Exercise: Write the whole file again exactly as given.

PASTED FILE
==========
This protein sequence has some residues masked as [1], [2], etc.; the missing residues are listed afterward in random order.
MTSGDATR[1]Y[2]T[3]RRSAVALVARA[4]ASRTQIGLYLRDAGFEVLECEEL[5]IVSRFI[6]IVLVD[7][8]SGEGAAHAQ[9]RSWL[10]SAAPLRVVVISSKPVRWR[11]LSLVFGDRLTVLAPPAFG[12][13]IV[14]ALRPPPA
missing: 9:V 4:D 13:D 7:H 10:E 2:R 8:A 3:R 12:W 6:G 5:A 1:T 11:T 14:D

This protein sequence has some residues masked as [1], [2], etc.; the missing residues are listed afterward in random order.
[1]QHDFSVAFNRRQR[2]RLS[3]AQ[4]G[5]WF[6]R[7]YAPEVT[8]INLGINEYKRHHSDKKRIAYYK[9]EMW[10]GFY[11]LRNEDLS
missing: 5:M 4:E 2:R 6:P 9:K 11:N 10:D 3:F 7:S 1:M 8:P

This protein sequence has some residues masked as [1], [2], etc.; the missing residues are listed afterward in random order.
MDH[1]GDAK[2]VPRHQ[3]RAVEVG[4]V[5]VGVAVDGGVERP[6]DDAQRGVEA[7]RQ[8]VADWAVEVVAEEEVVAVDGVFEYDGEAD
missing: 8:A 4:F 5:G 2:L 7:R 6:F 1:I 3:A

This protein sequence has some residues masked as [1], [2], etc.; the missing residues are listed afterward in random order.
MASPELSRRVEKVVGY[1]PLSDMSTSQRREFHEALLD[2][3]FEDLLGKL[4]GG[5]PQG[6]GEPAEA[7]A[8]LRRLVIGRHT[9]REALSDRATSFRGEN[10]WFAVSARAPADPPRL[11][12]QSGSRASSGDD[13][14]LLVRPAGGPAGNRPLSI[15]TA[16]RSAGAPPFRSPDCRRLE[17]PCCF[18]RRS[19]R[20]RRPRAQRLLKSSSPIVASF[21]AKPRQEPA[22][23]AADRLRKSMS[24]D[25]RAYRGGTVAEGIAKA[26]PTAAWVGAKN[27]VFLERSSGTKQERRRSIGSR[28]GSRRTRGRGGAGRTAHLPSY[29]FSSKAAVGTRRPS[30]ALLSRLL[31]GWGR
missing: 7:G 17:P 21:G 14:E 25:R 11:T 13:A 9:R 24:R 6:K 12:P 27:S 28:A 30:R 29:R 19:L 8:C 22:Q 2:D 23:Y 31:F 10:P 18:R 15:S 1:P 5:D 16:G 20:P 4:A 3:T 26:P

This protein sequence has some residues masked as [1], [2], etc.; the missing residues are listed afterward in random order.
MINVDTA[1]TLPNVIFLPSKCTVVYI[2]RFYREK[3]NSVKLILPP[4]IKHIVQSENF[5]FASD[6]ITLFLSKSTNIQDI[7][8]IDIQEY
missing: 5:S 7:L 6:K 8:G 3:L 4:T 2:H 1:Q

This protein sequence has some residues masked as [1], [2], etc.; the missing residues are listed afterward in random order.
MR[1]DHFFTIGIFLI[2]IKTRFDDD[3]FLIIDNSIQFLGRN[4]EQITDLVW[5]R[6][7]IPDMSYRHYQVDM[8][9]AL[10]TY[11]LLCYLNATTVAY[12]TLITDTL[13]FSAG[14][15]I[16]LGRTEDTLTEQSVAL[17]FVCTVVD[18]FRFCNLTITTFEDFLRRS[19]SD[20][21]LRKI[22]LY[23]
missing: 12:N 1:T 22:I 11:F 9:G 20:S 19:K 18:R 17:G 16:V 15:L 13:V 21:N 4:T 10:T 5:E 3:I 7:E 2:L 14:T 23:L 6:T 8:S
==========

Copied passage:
This protein sequence has some residues masked as [1], [2], etc.; the missing residues are listed afterward in random order.
MTSGDATR[1]Y[2]T[3]RRSAVALVARA[4]ASRTQIGLYLRDAGFEVLECEEL[5]IVSRFI[6]IVLVD[7][8]SGEGAAHAQ[9]RSWL[10]SAAPLRVVVISSKPVRWR[11]LSLVFGDRLTVLAPPAFG[12][13]IV[14]ALRPPPA
missing: 9:V 4:D 13:D 7:H 10:E 2:R 8:A 3:R 12:W 6:G 5:A 1:T 11:T 14:D

This protein sequence has some residues masked as [1], [2], etc.; the missing residues are listed afterward in random order.
[1]QHDFSVAFNRRQR[2]RLS[3]AQ[4]G[5]WF[6]R[7]YAPEVT[8]INLGINEYKRHHSDKKRIAYYK[9]EMW[10]GFY[11]LRNEDLS
missing: 5:M 4:E 2:R 6:P 9:K 11:N 10:D 3:F 7:S 1:M 8:P

This protein sequence has some residues masked as [1], [2], etc.; the missing residues are listed afterward in random order.
MDH[1]GDAK[2]VPRHQ[3]RAVEVG[4]V[5]VGVAVDGGVERP[6]DDAQRGVEA[7]RQ[8]VADWAVEVVAEEEVVAVDGVFEYDGEAD
missing: 8:A 4:F 5:G 2:L 7:R 6:F 1:I 3:A

This protein sequence has some residues masked as [1], [2], etc.; the missing residues are listed afterward in random order.
MASPELSRRVEKVVGY[1]PLSDMSTSQRREFHEALLD[2][3]FEDLLGKL[4]GG[5]PQG[6]GEPAEA[7]A[8]LRRLVIGRHT[9]REALSDRATSFRGEN[10]WFAVSARAPADPPRL[11][12]QSGSRASSGDD[13][14]LLVRPAGGPAGNRPLSI[15]TA[16]RSAGAPPFRSPDCRRLE[17]PCCF[18]RRS[19]R[20]RRPRAQRLLKSSSPIVASF[21]AKPRQEPA[22][23]AADRLRKSMS[24]D[25]RAYRGGTVAEGIAKA[26]PTAAWVGAKN[27]VFLERSSGTKQERRRSIGSR[28]GSRRTRGRGGAGRTAHLPSY[29]FSSKAAVGTRRPS[30]ALLSRLL[31]GWGR
missing: 7:G 17:P 21:G 14:E 25:R 11:T 13:A 9:R 24:R 6:K 12:P 27:S 28:A 30:R 29:R 19:L 8:C 22:Q 2:D 23:Y 31:F 10:P 18:R 15:S 1:P 5:D 16:G 20:P 4:A 3:T 26:P

This protein sequence has some residues masked as [1], [2], etc.; the missing residues are listed afterward in random order.
MINVDTA[1]TLPNVIFLPSKCTVVYI[2]RFYREK[3]NSVKLILPP[4]IKHIVQSENF[5]FASD[6]ITLFLSKSTNIQDI[7][8]IDIQEY
missing: 5:S 7:L 6:K 8:G 3:L 4:T 2:H 1:Q

This protein sequence has some residues masked as [1], [2], etc.; the missing residues are listed afterward in random order.
MR[1]DHFFTIGIFLI[2]IKTRFDDD[3]FLIIDNSIQFLGRN[4]EQITDLVW[5]R[6][7]IPDMSYRHYQVDM[8][9]AL[10]TY[11]LLCYLNATTVAY[12]TLITDTL[13]FSAG[14][15]I[16]LGRTEDTLTEQSVAL[17]FVCTVVD[18]FRFCNLTITTFEDFLRRS[19]SD[20][21]LRKI[22]LY[23]
missing: 12:N 1:T 22:I 11:F 9:G 20:S 19:K 18:R 17:G 16:V 15:L 13:V 21:N 4:T 10:T 5:E 3:I 7:E 2:L 14:T 23:L 6:T 8:S